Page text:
Just as the original wave of thrash metal had all but died off in the mid 1990's, a group of established musicians having just drawn an end to their successful At The Gates project decided to try and buck the trend by forming a new thrash outfit; The Haunted. By the late 90's their first album had gone down a storm and their follow up album "... Made Me Do It" had all the old school fans coming out of the wood work for this musical revival.
The band delivered a more streamlined, stylised view of the genre. Their albums had no rough edges, the product was well produced and the marketing concept floorless. The fans lapped it up in their droves. The release "Live Rounds in Tokyo" the ultimate in live thrash metal recordings, maybe even pushing the great live albums of all time.
The world was the bands oyster but line-up changes over the years took a little wind out of their sales, however not too much. Marco Aro the perfect replacement on vocals. Live shows were intense, aggressively wonderful affairs and still are to this day. But something stopped the bands ultimate trajectory to super-stardom. Following on the likes of One Kill Wonder and Revolver, whilst both killer albums, did not seem to resonate with the fans as much and by this time the thrash metal market was again beginning to hot up and the competition stiffened.
Twenty years after their original formation seems a life time ago; but this also brings with it the bands ninth studio album, entitled Strength in Numbers. Can this album reinvigorate the soul of the thrash community like those early records did?
The opening track, the instrumental Fill the Darkness Black, is anything but a thrash number. Slower paced, gradually building a great heavy metal intro track in its own right but not what you would typically expect from the band.
Brute Force and then Spark, show the true intentions of this recording, the aggression levels rise to fever pitch, both of which show the influence guitarist Ola Englund brings to the song writing table. His death metal back ground rising through as the sound of the band seems to be heading in that direction and away from their more traditional roots. This comes across in Aro’s vocals too, more of a growl than ever before and his throat delivers a striking blow to the listener’s ears.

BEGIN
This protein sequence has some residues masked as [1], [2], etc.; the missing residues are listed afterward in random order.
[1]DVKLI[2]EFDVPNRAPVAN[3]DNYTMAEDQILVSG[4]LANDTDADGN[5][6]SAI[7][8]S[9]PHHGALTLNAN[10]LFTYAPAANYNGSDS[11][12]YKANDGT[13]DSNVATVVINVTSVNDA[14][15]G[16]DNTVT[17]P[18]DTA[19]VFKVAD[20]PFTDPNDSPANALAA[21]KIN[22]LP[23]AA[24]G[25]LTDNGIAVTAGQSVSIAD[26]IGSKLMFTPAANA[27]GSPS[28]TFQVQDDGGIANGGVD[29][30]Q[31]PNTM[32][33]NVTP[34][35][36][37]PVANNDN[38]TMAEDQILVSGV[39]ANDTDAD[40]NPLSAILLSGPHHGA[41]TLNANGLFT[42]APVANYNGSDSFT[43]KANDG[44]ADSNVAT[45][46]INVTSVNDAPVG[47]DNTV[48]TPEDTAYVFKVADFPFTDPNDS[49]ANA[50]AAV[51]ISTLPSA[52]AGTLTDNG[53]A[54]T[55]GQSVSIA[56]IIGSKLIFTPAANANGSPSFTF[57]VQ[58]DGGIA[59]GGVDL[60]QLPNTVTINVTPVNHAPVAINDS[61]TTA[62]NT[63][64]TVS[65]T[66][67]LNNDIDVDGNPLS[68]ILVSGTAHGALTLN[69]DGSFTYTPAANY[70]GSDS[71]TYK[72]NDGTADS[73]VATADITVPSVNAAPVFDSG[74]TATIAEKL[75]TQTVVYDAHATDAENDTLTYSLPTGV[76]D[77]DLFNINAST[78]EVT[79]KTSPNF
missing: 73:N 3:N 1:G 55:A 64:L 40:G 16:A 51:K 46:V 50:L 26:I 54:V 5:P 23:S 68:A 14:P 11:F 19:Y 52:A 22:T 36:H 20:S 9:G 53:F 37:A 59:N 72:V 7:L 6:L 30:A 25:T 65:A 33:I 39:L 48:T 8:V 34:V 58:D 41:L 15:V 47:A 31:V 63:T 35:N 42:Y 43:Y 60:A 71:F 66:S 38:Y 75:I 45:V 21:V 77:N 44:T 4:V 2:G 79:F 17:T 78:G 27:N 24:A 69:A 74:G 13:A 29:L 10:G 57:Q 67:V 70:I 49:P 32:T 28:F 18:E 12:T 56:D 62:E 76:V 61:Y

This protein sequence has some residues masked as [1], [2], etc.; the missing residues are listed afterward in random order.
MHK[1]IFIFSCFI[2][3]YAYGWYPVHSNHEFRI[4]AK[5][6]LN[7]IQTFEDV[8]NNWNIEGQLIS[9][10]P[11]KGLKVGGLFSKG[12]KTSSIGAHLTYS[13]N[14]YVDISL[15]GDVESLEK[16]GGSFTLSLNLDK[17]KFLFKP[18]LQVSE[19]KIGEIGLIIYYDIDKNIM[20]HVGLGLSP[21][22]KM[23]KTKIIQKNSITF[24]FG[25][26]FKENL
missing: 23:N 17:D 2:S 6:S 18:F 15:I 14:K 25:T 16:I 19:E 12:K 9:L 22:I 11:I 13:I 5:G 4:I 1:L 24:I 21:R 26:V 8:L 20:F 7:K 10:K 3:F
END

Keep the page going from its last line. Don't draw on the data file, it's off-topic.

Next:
Preacher of Death is the first real stand out track on the album, the throbbing anthemic riffs resonate from the off building the momentum of the track through the masterful solo two minutes in and beyond.
Similarly the title track, Strength in Numbers also stands out, a more subtle start with quite guitars slowly building above Aro’s deep breathing. Screams cry out, guitar volumes raise and drums kick; almost Slayer-esc in stature. A true thrash number in the speed and pitch and Aro’s vocals a little less death metal growly than before. Overall hints of that classic “…Made Me Do It” sound we all know and love.
The album took quite a few listens to truly get into, this isn’t going to grab you by the balls from the off. But given time, the album opens up and grows to be quite unique in The Haunted back catalogue. Going far more in a death metal direction than ever before, but still keeping those thrash root and their own unique sound. “…Made Me Do It” this album is not, but a very good album in its own right it certainly is.